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Tennis-Alcaraz’s take-no-prisoner approach faces Djokovic test at French Open


By Julien Pretot

PARIS (Reuters) – No player has come close to establishing a domination in men’s tennis since the Big Three started their reign in the mid-2000s, but Carlos Alcaraz has all it takes to grab the crown for himself at the French Open.

The Spaniard has been inspiring fear and dropping jaws at Roland Garros, and his take-no-prisoner approach faces the ultimate test on Friday in his semi-final clash against Novak Djokovic, who at 36 is hanging on to his dream of claiming a record-breaking 23rd men’s Grand Slam title.

At stake is the world number one spot, currently occupied by the 20-year-old Alcaraz, who needs to go past the Serbian to retain it while Djokovic must win the title to get back to the top.

With Roger Federer retired and Rafael Nadal having at best a whole season left ahead of him, Djokovic is the last man standing in the Big Three, who have won a staggering 64 of the last 78 majors.

The two-times French Open champion has been his usual metronomic self on the Parisian clay, where his defence system will come under heavy fire against Alcaraz.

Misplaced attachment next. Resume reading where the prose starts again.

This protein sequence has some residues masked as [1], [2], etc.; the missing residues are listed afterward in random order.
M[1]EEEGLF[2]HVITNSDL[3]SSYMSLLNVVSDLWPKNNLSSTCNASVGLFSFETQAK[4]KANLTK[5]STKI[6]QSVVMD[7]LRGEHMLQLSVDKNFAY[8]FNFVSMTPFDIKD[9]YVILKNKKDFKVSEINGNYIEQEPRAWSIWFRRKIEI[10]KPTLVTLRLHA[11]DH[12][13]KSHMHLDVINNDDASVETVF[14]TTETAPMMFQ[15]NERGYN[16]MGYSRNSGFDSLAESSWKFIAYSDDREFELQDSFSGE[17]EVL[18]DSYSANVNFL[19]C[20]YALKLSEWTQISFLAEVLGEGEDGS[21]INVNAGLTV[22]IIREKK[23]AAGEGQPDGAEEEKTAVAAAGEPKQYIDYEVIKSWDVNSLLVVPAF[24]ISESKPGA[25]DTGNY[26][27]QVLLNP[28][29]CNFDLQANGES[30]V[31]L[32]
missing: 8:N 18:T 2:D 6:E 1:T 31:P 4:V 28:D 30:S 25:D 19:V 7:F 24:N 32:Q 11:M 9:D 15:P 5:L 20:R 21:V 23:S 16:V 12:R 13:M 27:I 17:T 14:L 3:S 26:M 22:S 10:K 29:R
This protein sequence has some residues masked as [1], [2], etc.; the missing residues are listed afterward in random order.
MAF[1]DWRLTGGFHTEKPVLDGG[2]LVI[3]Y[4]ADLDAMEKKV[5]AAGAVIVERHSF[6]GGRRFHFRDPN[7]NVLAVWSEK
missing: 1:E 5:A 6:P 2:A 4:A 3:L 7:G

The top seed has dismantled Italian talent Lorenzo Musetti and Grand Slam hopeful Stefanos Tsitsipas on his way to the last four, playing at a rarely-seen level against the Greek, although he was too casual in the last games.

Alcaraz called the masterclass ‘one of the best’ matches of his career and he will need another against Djokovic, who will not let any lapse in concentration go unpunished.

While excitement will be at its peak for Alcaraz, who won his maiden Grand Slam title at the U.S. Open last year before missing the Australian Open injured, the Spaniard is fully aware of his opponent’s resume.

“It’s going to be his 45th semi-final in a Grand Slam. This is going to be my second,” said Alcaraz, who is on a 12-match winning streak at majors.

Djokovic will need to make some adjustments to be ready for the Alcaraz storm on court Philippe Chatrier, having made a slow start against Kharen Kachanov in the previous round.

“I definitely need to have a better start in the semis,” he said.

In the other semi-final, last year’s runner-up Casper Ruud, who has steadily made his way to the last four, takes on Alexander Zverev.

The 22nd-seeded German will also play his third consecutive semi-final at Roland Garros, a year after his Parisian challenge ended in dramatic fashion when he retired against Nadal screaming in agony with a freakish ankle injury.

“It was definitely a tournament that I marked on my calendar this year,” said Zverev.

“I’m happy to be playing the way I’m playing here in Paris. I’m extremely happy with how things are going, but the tournament is not over yet.”

(Reporting by Julien Pretot; Editing by Christian Radnedge)

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